Then this morning, while snoozing (I woke up three hours before my early alarm! silly body) I dreamt that I woke up and was about to cross the threshold of my bedroom door when I noticed a hair suspended above it. I bent down to look and it was a structural support of an enormous spider web, spun of cord-thick spider's thread, and -- behold! -- in the center was a black widow spider the size of a small dog. Yowza! No kidding. It was shiny and the red markings were clearly visible from the other side of the room, where I had retreated, quaking in fear. While I was over there, discussing with my father (inexplicably present) what to do, I noticed two or three more, smaller (so just hand-sized) black widows wandering around the room. One of them went across the room and was strong enough to move the door on its hinges. From the other side, my mother was approaching the room and asking what was so interesting. I had to shout at her to stay away. Neither of my parents seemed too worried about these huge spiders that probably had to catch hamsters in their nets to feed, and certainly had enough venom to easily kill all three of us. My father tried to squish the big one with a broom (hah! it was much too solid), and only succeeded in getting the web all tangled in the broom. He drew it to his face to figure out what was wrong, and I shouted, no! the spider's right on the broom! and in slow-dream-motion he pulled the spider's abdomen up to his face...

And I woke up. Wow do I dislike rooming lotteries and spiders. I crept around the apartment with both eyes peeled for spiders, though without glasses I'd only be able to see them if they were nightmarishly large...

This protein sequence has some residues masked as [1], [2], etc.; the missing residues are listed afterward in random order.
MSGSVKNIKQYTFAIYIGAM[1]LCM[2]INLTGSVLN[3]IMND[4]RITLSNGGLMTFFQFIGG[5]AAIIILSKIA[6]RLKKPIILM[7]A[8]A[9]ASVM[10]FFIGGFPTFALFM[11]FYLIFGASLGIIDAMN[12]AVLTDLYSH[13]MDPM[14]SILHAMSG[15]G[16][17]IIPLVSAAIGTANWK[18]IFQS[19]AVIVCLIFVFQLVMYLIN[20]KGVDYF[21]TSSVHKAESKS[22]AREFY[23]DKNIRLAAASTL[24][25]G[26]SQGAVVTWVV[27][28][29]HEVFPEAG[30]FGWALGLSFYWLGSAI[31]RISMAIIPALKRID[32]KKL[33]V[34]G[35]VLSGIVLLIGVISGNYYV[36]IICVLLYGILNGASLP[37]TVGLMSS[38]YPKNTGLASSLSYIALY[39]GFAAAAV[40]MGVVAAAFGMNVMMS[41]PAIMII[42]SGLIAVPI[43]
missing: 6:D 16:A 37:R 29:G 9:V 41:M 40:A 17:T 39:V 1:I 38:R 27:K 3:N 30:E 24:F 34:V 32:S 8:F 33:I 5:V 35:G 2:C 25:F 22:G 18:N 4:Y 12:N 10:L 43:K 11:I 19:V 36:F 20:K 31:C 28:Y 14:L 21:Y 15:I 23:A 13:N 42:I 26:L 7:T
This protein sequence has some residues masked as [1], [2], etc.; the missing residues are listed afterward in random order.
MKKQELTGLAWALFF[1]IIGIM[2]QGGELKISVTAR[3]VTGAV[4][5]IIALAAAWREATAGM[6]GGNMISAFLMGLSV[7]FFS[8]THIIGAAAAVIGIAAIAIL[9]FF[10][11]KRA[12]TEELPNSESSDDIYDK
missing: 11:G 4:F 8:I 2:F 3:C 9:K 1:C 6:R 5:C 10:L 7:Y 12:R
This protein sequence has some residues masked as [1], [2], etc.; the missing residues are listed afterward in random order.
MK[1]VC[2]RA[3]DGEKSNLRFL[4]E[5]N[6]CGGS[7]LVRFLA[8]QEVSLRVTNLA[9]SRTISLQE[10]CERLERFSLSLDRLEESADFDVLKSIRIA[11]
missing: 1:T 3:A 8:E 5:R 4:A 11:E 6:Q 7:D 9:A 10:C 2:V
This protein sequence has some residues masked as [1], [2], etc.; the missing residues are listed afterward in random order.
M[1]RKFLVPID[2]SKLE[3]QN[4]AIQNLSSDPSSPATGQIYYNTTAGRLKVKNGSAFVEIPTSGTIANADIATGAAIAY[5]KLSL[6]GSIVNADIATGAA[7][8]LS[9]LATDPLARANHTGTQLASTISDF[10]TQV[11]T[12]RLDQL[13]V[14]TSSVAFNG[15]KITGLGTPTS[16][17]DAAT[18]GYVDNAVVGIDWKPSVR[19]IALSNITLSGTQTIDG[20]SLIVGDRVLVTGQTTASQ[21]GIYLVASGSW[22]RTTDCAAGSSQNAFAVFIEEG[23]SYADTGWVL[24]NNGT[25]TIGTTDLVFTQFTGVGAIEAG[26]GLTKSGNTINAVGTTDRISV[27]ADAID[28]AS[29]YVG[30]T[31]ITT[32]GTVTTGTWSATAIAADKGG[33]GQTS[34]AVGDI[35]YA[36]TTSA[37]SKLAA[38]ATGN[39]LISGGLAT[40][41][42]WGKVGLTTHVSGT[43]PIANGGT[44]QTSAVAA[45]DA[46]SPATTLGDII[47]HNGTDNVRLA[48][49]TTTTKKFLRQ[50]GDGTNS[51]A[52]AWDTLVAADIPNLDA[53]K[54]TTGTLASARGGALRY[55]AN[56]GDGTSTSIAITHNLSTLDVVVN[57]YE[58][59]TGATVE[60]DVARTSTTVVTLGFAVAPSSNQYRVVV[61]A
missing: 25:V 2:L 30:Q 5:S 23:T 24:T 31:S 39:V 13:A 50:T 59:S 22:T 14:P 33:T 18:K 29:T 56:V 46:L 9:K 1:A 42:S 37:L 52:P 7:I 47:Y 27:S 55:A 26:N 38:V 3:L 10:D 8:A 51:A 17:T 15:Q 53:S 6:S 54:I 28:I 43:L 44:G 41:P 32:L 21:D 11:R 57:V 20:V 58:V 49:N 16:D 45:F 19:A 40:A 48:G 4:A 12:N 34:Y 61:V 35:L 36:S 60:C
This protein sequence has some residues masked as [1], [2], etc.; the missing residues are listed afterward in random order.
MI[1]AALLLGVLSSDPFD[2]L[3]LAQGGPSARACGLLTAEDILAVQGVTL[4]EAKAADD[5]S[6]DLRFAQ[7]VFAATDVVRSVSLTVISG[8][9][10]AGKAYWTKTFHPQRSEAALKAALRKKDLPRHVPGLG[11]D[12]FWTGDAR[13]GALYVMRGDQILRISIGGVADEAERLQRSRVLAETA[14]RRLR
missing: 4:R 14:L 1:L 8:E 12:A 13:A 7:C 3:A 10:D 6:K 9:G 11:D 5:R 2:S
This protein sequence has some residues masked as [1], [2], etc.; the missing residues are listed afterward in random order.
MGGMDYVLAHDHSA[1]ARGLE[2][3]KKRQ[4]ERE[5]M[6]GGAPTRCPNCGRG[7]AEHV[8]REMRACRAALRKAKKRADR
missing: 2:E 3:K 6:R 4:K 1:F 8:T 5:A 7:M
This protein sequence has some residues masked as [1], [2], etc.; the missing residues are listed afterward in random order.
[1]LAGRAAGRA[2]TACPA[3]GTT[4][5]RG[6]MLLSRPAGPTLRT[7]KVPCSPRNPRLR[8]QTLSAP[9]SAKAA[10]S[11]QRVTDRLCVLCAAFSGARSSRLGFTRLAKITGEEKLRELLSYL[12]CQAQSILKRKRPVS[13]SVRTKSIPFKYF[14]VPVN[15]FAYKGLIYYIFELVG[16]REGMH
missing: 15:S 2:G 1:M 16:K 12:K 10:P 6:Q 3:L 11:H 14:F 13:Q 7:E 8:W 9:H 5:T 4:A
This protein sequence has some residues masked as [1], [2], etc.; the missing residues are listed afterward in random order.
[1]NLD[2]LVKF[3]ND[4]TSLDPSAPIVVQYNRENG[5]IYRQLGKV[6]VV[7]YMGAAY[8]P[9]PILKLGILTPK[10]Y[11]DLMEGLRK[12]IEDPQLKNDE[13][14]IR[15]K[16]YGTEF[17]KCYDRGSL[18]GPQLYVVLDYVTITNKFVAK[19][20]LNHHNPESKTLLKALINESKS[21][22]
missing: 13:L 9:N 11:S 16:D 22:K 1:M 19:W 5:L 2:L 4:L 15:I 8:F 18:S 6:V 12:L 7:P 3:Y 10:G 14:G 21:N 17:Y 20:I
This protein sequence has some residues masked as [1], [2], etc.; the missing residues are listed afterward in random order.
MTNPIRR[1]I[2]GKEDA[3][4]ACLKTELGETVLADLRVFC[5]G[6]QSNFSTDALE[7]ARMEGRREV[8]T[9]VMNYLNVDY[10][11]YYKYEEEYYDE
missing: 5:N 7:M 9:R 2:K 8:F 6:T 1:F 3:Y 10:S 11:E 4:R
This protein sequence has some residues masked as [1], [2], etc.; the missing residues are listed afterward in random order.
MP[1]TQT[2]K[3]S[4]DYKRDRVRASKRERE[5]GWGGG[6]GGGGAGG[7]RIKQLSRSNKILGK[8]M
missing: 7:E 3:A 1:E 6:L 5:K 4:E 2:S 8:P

This post's featured word: oscitancy, "drowsiness or boredom, indicated by yawning."

Roller derby

I went to see a roller derby match last month with A. and co. It was fun, and reminiscent of rugby -- lots of falling (on pavement! with helmets and pads!) and physicality, girls whipping each other around the corner and elbowing. An unexpectedly large amount of using one's own bottom as a blocking device. I don't think I'd want to play (among other reasons: it involves makeup and decidedly unsporting outfits), but it was fun to watch. The teams' themes and silly names were cute. I rooted for last year's champions, the math/nerd-themed team wearing bright green dresses, but they lost in a close game.

This post is brought to you by the letter G.

Monday, July 13, 2009

Toronto garbage

There's currently a garbage worker's strike in Toronto. (Other municipal workers in the same unit are also on strike.) This is fine -- I'm all for higher wages; my own union threatened as much in our negotiations -- but some of the temporary measures taken to deal with the garbage are terrible. Toronto creates a lot of garbage, which is essentially invisible as long as it's getting taken away on a daily basis. Now that it is lingering, the public trash cans are overflowing mounds of slowly rotting trash on street corners.

While jogging, I came across a public park with an outdoor hockey rink, surrounded by chain-link fence and stacked full of bags of garbage. Further running around the area revealed that, for the duration of the strike, this neighborhood had established a temporary drop-off at the playground. Gross. It was fragrant from blocks downwind. Yuck.

The union certainly picked the right season to go on strike; in the winter, we could just store the garbage outside and freeze it for months without a thought.

This post's theme comic:

Own an integer!